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Hybrid ac/dc transmission extends the power transfer capacity of existing long ac lines closer to their thermal limit, by superposing the dc current onto three-phase ac lines through a zigzag transformer. However, this transformer could suffer saturation under unbalanced line impedance conditions. This paper introduces the concept of hybrid line impedance conditioner (HLIC) as a cost-effective approach to compensate for the line unbalance and therefore avoid saturation. The topology and operation principle are presented. The two-level control strategy is described, which enables autonomous adaptive regulation without the need of system-level control. Design and implementation are also analyzed, including dc-link capacitancemore » as one of the key line conditioner components, HLIC installation, and protection under fault conditions. The cost study on this HLIC-based hybrid system is also performed to reveal the benefits of the solution. In conclusion, simulation results and experimental results based on a down-scaled prototype are provided to verify the feasibility of the proposed approach.« less
In HVDC Light transmission systems, converter control is one of the major fields of present day research works. In this paper, fuzzy logic controller is utilized for controlling both the converters of the space vector pulse width modulation (SVPWM) based HVDC Light transmission systems. Due to its complexity in the rule base formation, an intelligent controller known as adaptive neuro fuzzy inference system (ANFIS) controller is also introduced in this paper. The proposed ANFIS controller changes the PI gains automatically for different operating conditions. A hybrid learning method which combines and exploits the best features of both the back propagation algorithm and least square estimation method is used to train the 5-layer ANFIS controller. The performance of the proposed ANFIS controller is compared and validated with the fuzzy logic controller and also with the fixed gain conventional PI controller. The simulations are carried out in the MATLAB/SIMULINK environment. The results reveal that the proposed ANFIS controller is reducing power fluctuations at both the converters. It also improves the dynamic performance of the test power system effectively when tested for various ac fault conditions.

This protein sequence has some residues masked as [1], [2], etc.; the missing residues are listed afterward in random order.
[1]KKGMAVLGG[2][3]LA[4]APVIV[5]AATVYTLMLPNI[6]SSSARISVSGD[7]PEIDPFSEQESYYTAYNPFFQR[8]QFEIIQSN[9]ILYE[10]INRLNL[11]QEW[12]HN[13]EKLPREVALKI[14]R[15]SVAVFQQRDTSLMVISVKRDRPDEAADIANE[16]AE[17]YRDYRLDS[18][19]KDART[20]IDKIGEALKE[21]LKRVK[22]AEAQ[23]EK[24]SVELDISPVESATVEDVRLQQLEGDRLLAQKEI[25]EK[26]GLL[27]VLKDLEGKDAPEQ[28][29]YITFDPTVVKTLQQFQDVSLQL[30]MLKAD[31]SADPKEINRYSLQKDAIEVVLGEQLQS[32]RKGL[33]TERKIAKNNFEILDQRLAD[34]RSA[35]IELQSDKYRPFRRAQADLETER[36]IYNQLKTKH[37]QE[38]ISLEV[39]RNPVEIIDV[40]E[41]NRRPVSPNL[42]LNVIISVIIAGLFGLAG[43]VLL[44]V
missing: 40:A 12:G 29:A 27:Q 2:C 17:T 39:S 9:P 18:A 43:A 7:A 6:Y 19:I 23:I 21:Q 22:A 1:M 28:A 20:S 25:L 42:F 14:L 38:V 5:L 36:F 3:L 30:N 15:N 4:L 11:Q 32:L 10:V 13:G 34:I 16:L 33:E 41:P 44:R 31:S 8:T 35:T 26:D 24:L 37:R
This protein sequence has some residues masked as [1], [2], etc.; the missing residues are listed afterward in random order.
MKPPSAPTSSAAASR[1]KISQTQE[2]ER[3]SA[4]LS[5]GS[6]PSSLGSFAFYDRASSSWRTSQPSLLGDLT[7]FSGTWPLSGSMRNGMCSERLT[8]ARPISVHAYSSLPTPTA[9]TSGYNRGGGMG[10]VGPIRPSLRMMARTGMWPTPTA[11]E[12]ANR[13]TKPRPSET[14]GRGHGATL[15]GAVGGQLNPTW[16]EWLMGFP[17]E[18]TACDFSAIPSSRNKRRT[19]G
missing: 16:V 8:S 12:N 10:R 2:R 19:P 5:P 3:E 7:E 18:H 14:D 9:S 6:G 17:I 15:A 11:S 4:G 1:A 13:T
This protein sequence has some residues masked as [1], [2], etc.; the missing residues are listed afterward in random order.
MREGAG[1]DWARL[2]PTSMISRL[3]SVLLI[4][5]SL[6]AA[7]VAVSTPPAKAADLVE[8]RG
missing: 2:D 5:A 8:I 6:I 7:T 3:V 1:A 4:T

A functional prototype of an electric vehicle ac propulsion system was built consisting of a 18.65 kW rated ac induction traction motor, pulse width modulated (PWM) transistorized inverter, two speed mechanically shifted automatic transmission, and an overall drive/vehicle controller. Design developmental steps, and test results of individual components and the complex system on an instrumented test frame are described. Computer models were developed for the inverter, motor and a representative vehicle. A preliminary reliability model and failure modes effects analysis are given.
Loads managed automatically under cycle-by-cycle control. 440-V rms, 20-kHz ac power system developed. System flexible, versatile, and "transparent" to user equipment, while maintaining high efficiency and low weight. Electrical source, from dc to 2,200-Hz ac converted to 440-V rms, 20-kHz, single-phase ac. Power distributed through low-inductance cables. Output power either dc or variable ac. Energy transferred per cycle reduced by factor of 50. Number of parts reduced by factor of about 5 and power loss reduced by two-thirds. Factors result in increased reliability and reduced costs. Used in any power-distribution system requiring high efficiency, high reliability, low weight, and flexibility to handle variety of sources and loads.